Robbins and Wright Broke Barriers In Blenheim | Black History Month

Mike Robbins and Buddy Wright were two barrier breaking hockey players for the 1971-72 Blenheim Blades.

The duo suited up for the Blenheim Blades at a time when Black hockey players were almost unheard of in Ontario’s Junior hockey landscape.

Robbins joined the team in 1969, at a time when he was the only Black player in the league. Buddy Wright joined in the 1971 season. Wright grew up in Chatham’s East End and was active within Taylor A.C. in Chatham, and also was part of Chatham’s 1963 Ontario champion tyke baseball team. Hockey was in his family as his uncle was the famed Eddie Wright, who his father Allan had taken him to watch play many times. Prior to their arrival with the Blenheim Blades, another Chatham product, Gerry Binga, was the first Black player to suit up for the Blenheim Blades in the late 1960s.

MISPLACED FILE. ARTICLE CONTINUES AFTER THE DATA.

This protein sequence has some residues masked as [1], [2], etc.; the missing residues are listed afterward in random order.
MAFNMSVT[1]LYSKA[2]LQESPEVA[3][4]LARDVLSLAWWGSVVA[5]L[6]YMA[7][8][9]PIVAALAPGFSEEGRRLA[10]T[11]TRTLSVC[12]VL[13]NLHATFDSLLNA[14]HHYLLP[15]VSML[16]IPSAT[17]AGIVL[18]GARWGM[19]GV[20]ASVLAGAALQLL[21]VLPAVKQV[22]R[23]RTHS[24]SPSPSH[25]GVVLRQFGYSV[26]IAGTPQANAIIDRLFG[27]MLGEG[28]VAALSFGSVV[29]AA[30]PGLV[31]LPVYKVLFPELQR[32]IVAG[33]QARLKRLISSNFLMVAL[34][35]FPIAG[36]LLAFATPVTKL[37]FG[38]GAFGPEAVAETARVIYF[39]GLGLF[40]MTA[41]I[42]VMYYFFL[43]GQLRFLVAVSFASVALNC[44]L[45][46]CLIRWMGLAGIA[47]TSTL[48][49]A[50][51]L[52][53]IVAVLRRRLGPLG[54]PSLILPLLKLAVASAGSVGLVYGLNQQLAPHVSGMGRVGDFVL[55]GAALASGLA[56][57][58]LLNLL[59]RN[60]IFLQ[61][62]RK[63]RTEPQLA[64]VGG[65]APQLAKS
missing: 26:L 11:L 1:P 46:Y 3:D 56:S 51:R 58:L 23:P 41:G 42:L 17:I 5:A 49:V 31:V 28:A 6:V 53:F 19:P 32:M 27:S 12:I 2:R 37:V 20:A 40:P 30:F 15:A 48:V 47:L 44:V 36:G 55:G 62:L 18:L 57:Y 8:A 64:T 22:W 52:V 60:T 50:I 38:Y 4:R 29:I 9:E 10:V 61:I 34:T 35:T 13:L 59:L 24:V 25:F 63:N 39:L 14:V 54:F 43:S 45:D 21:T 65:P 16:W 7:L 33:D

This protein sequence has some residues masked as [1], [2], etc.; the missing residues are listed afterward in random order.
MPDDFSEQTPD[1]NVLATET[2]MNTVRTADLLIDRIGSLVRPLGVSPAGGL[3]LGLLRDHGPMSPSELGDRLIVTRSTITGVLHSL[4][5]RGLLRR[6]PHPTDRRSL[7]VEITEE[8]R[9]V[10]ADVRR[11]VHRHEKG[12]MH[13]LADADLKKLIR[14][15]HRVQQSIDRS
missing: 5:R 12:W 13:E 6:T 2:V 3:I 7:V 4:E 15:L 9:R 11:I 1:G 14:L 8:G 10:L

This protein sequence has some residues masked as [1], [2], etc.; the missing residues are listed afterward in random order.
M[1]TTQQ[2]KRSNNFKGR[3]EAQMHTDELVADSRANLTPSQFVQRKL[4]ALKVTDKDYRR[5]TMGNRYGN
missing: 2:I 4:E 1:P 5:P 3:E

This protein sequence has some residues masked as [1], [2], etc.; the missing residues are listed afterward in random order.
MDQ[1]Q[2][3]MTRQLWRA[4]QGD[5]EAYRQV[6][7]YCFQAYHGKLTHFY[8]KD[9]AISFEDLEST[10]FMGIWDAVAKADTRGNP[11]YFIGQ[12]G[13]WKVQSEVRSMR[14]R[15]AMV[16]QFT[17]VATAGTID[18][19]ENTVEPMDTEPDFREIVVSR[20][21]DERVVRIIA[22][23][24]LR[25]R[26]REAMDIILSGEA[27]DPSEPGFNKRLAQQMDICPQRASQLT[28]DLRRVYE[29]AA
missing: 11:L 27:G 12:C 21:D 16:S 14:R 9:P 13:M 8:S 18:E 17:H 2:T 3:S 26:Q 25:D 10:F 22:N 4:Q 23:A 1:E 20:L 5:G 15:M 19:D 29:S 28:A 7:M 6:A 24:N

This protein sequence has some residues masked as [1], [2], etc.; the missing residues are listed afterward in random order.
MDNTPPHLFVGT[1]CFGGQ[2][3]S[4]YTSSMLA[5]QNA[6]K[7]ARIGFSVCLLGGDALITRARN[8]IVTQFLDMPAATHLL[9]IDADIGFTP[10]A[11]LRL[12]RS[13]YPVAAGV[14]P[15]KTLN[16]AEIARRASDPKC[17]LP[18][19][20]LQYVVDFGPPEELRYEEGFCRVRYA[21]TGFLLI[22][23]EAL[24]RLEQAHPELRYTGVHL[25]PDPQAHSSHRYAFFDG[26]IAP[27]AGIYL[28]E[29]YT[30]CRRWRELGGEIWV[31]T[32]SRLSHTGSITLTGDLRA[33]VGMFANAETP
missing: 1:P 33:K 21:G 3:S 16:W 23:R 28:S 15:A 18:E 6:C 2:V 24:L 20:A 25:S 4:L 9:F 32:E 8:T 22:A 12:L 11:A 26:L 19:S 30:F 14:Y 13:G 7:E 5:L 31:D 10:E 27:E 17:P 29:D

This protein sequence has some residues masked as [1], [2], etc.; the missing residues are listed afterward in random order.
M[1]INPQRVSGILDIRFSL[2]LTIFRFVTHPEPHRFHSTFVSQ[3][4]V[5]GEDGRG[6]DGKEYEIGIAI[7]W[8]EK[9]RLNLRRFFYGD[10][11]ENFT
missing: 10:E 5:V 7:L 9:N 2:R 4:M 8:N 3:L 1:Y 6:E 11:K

“Mike Robbins, he was so strong,” recalls Marg Baldwin, wife of Blades founder and longtime coach Dave Baldwin. “Dave would have them put another player on their back and skate, and he always said that with Mike, it was like he had no one on his back, he was so strong.”

Robbins and Wright also had to be strong of character to survive the verbal onslaught they’d face in the games. The team, according to Robbins, faced challenges due to their diversity.

“Back then it was a tough go, you get the calls, the racial slurs. Not so much from the players, but from the fans. It didn’t matter what town you went to, you heard it,” said Robbins.

The duo were local groundbreakers, providing representation for Black youth in hockey 50 years ago.

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